Mohammed Assaf: I want new generation to rediscover the legends of Arabic music

The Palestinian singer and Arab Idol winner honours the classic Egyptian crooner Abdul Halim Hafez in his new album

Mohammed Assaf performs as part of Mawazine festival in Rabat, Morocco on June 24, 2019. Courtesy Mawazine festival.
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Sometimes it's necessary to take a step back to progress. That is the rationale behind Mohammed Assaf's latest project. Before his recent performance at Mawazine Festival in Morocco, he reveals he is working on a covers album that will be dedicated to Egyptian crooner Abdul Halim Hafiz, who died in 1977.

"What I can say is that I have already started this project, which is to renew these songs for a new generation," he explains. "That said, we are still in the early stages. We are communicating with his estate about doing these songs."

Recording covers may seem like an unexpected career choice for the popular Palestinian singer and former Arab Idol winner. His previous album, Ma Wahashnak, was an entirely modern affair, with its rai-pop single Rani and a collaboration with Cuban reggaeton duo Gente De Zona for Baddek Enayah. But if you have followed Assaf's career, you will know he is a restless spirit. Right now, he is riding high in the regional charts with Makanak Khaly, his latest single, an Iraqi pop tune in which he also sings in the Iraqi dialect. Before that, he recorded the effervescent Aywa Haghani, which found him taking on the Egyptian breezy pop style made famous by artists such as veteran singer Mohamed Mounir.

In a way, this diversity all stems from his days battling it out each week during the live episodes of Arab Idol in 2014. With TV viewers often a fickle audience, Assaf says the talent show instilled in him a zeal to keep trying new things when it came to his music.

"And if we are really serious about it, that is also the mark of a real artist," he says. "From the beginning, I wanted to be known by the diversity of my style. And with all due respect to my colleagues, at the moment, there aren't many people trying as many different things as I am."

But he says he is careful about how he experiments with his songs and is wary of being considered a novelty act. When it comes to Makanak Khaly, Assaf says he wanted to pay tribute to the Iraqi folk music tradition, which is currently making huge waves in the Arabic music scene.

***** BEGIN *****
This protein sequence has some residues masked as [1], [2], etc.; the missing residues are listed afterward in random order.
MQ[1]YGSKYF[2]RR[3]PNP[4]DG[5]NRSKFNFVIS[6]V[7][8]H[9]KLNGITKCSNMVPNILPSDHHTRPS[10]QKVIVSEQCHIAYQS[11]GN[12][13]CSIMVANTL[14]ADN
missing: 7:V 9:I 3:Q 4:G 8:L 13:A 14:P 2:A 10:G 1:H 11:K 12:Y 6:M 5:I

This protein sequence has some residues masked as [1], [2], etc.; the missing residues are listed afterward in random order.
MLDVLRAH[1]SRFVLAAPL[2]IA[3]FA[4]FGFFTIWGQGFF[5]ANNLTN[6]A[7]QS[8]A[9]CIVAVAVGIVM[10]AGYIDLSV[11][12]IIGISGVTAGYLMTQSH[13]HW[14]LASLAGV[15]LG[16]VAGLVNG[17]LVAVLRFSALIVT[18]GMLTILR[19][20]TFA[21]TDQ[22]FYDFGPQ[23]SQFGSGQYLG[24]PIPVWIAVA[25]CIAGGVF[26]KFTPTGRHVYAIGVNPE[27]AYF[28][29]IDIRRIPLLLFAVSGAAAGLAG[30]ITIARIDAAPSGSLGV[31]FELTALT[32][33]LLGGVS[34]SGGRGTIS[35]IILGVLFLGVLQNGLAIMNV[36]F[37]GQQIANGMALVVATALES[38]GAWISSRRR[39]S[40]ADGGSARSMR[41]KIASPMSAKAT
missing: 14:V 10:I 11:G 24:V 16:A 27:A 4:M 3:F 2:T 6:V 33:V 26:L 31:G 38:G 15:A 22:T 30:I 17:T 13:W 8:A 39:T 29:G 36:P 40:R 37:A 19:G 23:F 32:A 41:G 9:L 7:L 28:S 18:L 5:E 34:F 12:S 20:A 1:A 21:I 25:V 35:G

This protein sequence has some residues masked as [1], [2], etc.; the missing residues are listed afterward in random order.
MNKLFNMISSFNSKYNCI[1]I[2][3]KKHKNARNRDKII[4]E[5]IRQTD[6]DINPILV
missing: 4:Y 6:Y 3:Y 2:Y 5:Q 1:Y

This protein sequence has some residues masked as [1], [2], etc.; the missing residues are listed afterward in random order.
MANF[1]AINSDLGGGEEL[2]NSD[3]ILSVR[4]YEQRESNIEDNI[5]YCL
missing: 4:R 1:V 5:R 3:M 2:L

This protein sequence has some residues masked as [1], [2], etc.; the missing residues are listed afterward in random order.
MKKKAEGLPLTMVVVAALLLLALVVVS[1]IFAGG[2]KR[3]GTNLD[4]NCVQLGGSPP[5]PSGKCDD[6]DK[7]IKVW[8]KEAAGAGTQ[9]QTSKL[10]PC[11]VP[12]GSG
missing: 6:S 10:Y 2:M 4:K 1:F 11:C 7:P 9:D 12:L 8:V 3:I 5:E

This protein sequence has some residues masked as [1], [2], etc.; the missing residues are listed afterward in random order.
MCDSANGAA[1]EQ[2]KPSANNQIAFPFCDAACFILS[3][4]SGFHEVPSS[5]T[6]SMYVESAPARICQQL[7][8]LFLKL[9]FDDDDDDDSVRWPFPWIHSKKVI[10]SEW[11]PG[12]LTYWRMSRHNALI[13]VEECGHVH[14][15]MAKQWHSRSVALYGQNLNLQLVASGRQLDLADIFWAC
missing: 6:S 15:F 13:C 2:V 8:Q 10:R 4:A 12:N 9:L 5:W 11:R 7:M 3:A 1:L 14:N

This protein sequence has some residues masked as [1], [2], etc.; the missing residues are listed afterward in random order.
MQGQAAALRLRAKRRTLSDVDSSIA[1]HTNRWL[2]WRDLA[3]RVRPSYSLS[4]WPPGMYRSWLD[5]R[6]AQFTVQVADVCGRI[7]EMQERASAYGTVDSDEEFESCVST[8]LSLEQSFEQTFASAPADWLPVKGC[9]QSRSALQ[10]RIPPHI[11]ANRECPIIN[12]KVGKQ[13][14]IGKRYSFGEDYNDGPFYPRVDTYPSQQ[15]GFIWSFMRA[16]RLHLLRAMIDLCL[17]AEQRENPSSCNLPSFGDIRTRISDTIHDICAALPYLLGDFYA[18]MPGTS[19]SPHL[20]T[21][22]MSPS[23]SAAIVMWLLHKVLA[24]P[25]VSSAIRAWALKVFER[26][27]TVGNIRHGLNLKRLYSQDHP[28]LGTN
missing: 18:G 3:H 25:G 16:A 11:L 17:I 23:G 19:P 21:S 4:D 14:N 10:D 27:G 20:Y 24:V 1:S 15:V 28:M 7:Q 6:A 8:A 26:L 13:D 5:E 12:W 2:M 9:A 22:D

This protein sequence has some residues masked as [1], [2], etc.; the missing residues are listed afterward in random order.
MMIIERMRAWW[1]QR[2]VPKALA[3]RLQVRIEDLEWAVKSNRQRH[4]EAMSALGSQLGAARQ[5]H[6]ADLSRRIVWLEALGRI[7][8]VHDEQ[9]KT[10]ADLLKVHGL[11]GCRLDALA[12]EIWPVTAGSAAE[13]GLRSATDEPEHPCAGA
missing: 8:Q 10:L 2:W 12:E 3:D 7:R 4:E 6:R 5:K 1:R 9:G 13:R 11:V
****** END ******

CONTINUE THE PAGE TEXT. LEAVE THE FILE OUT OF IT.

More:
"This style really is emotional and, as a singer, it really forces you to give it your all. You have to sing it with sincerity," he says. "Also, the lyrics discuss various things, such as love and the agony of separation. It is not only about rhythms; the melodies and lyrics need to work together."

It is for this reason that Assaf looked to the work of artists he admires as inspiration for his latest project. He says the success of Makanak Khaly can help revive a stagnating Arabic pop music industry.

"I am not going to lie to you, there is a problem in the scene at the moment and it's not the fault of the listeners; some of that responsibility lies on the shoulders of us artists ourselves," he says. "We can't simply say we are simply following the market and giving people what they want.

"I have always discussed the importance of good lyricism and composition and the need to really bring the art back to the music. And this is the reason I am increasingly adding more songs from the great classic Arab artists, such as Abdel Halim Hafez, Mohammed Abdel Wahab, Umm Kulthum and Fayza Ahmed to my sets, because that is real art and that should be honoured."

Assif wants to pay homage to Hafez with a covers album. Not only will it help enrich the Palestinian as a singer, he says he hopes his popularity among younger music fans will inspire them to listen to songs by some of the region's past stars. "We need to make an effort to revive traditional Arabic music and in doing so we will then reach a stage where the lyrics we are singing about actually mean something," he says. "I am talking about a love that is real and not, I guess, what other songs today are describing it as."

I am talking about a love that is real and not, I guess, what other songs today are describing it as.

That may be his intention, but is Assaf perhaps being a little bit unfair to today's romantic song writers? After all, 50 years ago romance in the Arab world was a more traditional affair. How can we capture that vibe in the age of Twitter? "Love is not limited to a time and place," Assaf says.

"I mean, you only need to look at the fact that people who are not from that era are still singing Abdel Halim songs. These songs are there because love always endures."